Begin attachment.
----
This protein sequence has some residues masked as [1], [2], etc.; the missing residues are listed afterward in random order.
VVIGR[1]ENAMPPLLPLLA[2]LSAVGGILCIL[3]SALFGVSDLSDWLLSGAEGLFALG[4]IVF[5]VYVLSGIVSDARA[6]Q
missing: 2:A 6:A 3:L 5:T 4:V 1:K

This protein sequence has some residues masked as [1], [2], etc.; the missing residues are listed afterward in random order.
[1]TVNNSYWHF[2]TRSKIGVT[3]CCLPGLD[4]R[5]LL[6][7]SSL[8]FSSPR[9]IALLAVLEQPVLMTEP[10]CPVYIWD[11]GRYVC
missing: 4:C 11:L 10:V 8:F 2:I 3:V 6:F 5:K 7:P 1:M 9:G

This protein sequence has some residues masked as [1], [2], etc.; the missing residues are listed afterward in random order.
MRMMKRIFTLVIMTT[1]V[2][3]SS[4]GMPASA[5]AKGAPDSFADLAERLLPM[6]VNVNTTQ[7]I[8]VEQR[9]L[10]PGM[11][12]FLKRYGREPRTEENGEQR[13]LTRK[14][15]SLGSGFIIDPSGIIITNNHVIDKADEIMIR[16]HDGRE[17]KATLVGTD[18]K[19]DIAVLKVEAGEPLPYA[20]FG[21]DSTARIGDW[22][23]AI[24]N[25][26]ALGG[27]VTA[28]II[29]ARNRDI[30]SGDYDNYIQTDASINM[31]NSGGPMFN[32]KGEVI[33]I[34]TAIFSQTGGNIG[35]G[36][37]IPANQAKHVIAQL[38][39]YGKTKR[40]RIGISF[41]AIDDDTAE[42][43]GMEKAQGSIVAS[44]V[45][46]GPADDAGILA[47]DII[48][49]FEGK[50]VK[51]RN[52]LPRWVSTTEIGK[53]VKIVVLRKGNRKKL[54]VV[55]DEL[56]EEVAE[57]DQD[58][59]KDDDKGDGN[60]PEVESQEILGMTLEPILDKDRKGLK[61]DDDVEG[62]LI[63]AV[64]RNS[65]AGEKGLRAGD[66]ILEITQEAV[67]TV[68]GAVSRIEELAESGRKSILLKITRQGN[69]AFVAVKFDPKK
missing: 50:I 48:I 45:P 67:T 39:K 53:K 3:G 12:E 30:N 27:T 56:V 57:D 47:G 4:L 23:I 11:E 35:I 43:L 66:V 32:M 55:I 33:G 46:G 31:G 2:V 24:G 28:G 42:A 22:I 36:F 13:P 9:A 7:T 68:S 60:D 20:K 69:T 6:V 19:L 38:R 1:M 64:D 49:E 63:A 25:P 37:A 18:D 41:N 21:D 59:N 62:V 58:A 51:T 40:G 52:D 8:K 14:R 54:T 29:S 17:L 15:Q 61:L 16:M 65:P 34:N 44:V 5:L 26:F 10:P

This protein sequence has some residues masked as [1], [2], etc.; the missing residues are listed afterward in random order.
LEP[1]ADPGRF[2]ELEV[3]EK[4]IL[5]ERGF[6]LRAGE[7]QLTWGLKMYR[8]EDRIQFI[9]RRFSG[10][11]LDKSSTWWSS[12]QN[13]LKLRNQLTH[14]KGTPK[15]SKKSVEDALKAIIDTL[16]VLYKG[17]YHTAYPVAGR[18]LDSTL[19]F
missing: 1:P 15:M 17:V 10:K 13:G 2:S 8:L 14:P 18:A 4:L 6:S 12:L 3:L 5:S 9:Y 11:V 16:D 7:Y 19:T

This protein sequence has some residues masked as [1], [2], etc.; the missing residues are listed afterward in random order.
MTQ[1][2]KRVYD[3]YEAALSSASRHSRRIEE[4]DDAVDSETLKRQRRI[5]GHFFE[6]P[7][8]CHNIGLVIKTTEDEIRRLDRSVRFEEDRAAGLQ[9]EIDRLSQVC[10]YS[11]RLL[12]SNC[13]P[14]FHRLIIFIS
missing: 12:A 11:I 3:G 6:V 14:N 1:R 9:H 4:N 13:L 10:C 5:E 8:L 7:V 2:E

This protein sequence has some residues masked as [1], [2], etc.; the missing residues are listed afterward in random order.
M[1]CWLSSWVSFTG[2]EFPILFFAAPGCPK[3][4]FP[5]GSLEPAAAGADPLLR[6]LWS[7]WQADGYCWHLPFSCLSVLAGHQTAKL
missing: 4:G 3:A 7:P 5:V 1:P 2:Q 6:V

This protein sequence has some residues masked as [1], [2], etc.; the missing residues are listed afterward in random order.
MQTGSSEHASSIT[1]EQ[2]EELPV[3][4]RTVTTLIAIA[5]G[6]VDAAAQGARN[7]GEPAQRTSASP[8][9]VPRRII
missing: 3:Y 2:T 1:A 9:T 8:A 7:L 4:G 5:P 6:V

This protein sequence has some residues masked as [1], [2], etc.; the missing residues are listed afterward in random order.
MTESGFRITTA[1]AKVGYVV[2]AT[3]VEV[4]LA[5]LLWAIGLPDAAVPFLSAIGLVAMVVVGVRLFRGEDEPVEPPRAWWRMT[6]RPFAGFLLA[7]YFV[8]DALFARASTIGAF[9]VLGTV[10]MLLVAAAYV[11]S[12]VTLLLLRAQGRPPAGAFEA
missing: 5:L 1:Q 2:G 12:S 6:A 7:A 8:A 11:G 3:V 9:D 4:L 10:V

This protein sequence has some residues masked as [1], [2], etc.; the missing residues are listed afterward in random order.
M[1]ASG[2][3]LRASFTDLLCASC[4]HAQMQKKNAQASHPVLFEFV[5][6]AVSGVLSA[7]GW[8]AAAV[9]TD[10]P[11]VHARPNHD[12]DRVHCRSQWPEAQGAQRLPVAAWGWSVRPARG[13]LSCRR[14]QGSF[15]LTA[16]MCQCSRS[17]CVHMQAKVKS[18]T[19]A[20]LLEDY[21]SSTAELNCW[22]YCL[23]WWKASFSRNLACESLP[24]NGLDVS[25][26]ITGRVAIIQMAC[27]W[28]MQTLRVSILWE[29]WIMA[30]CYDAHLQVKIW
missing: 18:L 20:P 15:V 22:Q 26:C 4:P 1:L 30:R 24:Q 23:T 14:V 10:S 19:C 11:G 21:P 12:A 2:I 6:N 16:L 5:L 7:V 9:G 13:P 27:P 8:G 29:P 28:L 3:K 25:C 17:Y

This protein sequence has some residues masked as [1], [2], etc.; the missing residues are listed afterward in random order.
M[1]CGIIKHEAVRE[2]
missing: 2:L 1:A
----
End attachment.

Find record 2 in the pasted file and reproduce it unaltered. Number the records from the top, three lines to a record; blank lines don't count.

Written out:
This protein sequence has some residues masked as [1], [2], etc.; the missing residues are listed afterward in random order.
[1]TVNNSYWHF[2]TRSKIGVT[3]CCLPGLD[4]R[5]LL[6][7]SSL[8]FSSPR[9]IALLAVLEQPVLMTEP[10]CPVYIWD[11]GRYVC
missing: 4:C 11:L 10:V 8:F 2:I 3:V 6:F 5:K 7:P 1:M 9:G